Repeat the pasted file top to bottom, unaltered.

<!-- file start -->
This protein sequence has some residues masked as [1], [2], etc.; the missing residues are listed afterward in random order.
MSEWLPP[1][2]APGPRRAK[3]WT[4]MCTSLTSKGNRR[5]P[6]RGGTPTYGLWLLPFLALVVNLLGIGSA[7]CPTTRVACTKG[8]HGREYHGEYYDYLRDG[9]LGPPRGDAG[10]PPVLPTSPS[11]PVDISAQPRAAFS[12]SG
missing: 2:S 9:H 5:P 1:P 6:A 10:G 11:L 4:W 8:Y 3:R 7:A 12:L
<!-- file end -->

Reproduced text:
This protein sequence has some residues masked as [1], [2], etc.; the missing residues are listed afterward in random order.
MSEWLPP[1][2]APGPRRAK[3]WT[4]MCTSLTSKGNRR[5]P[6]RGGTPTYGLWLLPFLALVVNLLGIGSA[7]CPTTRVACTKG[8]HGREYHGEYYDYLRDG[9]LGPPRGDAG[10]PPVLPTSPS[11]PVDISAQPRAAFS[12]SG
missing: 2:S 9:H 5:P 1:P 6:A 10:G 11:L 4:W 8:Y 3:R 7:A 12:L